Technology withstands student growth

Information System Services and Resnet officials say the addition of 450 more freshmen than last year has not overburdened technology services at GW so far.

Technology services have been preparing for increased enrollment, said Jeff Baxter, community coordinator for Information System Services.

“We are always upgrading our systems because enrollment is always growing,” he said. “We try to make everything a little faster and a little bigger.”

About one year ago ISS changed GW’s server from GWIS2 to GWMail because the old system was unable to handle any more users, Baxter said. GWMail is a program that “scales” well, meaning extra memory can be added as it is needed, Baxter said.

Central systems that control GWeb and GWired were not changed this year because they were already prepared for any number of students, Baxter said.

Baxter said programs such as GWeb have been slow because many students usually use these programs at the same time.

ISS has been trying to decrease the wait by upgrading the program, adding memory and making it faster, Baxter said. The GWeb program has a lot of “complicated codes,” so programmers have examined the codes to make the system more efficient, Baxter said.

“The biggest tech changes are getting wiring in new buildings,” Baxter said. “We’re trying to bring the wiring up to GW standards as we expand.”

ISS assesses and wires new buildings bought by the University, and Resnet wires the buildings for computer access, Baxter said.

The recently acquired City Hall is currently not connected with ethernet connection, but students are able to connect to the internet through dial-up service which they pay for themselves, said Alexa Kim, director of technology communication.

Kim said because the University moved into City Hall Aug. 1 there was not enough time to assess the building, order equipment and install it before students arrived. The equipment has been ordered and will be installed by November, although no specific date has been set, Kim said.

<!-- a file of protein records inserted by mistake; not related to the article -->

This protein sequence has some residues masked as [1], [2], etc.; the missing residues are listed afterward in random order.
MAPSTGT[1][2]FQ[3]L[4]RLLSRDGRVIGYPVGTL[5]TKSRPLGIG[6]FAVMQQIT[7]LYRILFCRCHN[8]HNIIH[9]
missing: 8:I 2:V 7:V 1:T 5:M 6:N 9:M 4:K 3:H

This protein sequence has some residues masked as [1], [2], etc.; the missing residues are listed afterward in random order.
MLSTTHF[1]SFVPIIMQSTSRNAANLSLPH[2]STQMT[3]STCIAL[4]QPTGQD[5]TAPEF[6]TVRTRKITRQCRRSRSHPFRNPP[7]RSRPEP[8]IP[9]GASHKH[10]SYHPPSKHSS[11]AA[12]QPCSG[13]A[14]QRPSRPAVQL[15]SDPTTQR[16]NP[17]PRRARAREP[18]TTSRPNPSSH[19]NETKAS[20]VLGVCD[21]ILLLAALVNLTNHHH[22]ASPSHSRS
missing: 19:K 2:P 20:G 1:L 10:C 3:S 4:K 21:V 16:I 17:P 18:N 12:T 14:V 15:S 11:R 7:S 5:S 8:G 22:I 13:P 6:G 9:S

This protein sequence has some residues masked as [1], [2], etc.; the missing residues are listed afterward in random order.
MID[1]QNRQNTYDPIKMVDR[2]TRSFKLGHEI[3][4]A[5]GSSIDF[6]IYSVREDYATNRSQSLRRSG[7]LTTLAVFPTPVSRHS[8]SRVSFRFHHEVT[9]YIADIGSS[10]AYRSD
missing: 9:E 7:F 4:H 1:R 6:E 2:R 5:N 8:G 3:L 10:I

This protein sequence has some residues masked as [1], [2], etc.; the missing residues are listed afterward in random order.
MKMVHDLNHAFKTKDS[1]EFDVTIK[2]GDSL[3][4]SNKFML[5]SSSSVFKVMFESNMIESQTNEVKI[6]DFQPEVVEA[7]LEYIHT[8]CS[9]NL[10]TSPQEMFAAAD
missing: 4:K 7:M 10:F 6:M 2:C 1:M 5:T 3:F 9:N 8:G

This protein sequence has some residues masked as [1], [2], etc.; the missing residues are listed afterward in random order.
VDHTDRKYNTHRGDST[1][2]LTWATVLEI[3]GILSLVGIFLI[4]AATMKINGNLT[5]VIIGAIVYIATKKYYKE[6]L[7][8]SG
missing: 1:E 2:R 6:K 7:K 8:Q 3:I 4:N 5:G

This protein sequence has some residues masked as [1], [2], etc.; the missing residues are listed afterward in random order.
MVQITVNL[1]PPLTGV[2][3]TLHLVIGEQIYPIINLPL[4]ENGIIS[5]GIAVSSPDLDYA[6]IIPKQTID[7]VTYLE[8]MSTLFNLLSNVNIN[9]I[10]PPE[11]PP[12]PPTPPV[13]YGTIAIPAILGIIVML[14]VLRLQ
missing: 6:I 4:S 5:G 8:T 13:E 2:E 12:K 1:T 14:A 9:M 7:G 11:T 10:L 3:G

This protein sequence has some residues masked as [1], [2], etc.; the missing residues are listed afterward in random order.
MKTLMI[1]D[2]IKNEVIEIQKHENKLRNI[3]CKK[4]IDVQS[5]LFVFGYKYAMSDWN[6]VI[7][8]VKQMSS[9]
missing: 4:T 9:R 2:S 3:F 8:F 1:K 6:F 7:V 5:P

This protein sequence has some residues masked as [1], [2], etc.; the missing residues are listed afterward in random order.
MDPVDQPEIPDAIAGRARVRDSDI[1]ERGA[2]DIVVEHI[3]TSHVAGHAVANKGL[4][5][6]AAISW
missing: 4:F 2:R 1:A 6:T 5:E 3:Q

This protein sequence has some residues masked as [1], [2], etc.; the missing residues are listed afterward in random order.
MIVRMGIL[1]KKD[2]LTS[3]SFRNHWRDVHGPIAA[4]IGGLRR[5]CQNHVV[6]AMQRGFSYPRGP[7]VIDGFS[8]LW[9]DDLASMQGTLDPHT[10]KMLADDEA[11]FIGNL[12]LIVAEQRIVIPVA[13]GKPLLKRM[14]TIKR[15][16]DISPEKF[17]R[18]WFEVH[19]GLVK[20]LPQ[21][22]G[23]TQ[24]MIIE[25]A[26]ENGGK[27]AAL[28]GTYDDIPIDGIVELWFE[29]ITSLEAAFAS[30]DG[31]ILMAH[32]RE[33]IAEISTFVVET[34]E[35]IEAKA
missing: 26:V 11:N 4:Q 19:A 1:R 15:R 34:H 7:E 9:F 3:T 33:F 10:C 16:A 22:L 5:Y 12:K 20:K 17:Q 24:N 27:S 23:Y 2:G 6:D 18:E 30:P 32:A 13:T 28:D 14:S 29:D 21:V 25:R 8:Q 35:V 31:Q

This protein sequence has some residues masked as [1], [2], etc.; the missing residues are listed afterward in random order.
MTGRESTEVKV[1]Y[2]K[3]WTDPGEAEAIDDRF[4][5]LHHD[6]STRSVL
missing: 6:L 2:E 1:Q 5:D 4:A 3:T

Sophomore Jocelyn Pleasant, a City Hall resident, said she is unhappy with the situation.

“I think if GW is going to buy out buildings they should think about these things before they just plop a bunch of people into a hotel,” she said. “They should think about the fact that there are college kids in there, and they’re going to need access to the internet.”

Sophomore Daryl Muller said he understands the University’s position.

“The fact that they are putting the initiative in so quickly to turn (City Hall) around from a hotel into a residence hall shows that the University is doing what they can considering this situation,” he said.

Resnet has also been doing its annual job of connecting students in wired residence halls to the internet. Kim said Resnet has made no changes this year specifically because of increased enrollment and increases connections every year.

Last year Resnet added 600 connections, Kim said. Once City Hall is wired, Resnet will have added 1,000 connections this year, totaling 5,000 connections on campus.

Resnet also provided students with a CD-ROM to guide students through installation.

Students said they are pleased with Resnet’s services this year.

“Resnet has been on time,” freshman Robert Goldberg said. “They said it would take three to five business days for my registration to go through and it only took two.”

Computer labs are also affected by increased enrollment and lack of internet connections in City Hall. Three computer labs were upgraded and renovated this year, said David Cain, computer labs manager.
The computer lab in Rome Hall B104 expanded from 48 computers to 58 computers, Cain said. Computers in Rome Hall 205 and 306 were upgraded, but no computers were added to the labs, Cain said.

Philips Hall 411 is in the process of being converted into a computer lab, but the room still needs to be cleared, and Cain said he is unsure when this will happen. The addition of a computer lab in room 411 a direct result from additional students, Cain said.

“I’ve noticed an increase in usage (of the computer labs),” Cain said. “Lines have been forming already. Usually we don’t see lineups until later in the year when people have midterms.”

-Patrick W. Higgins contributed to this report.

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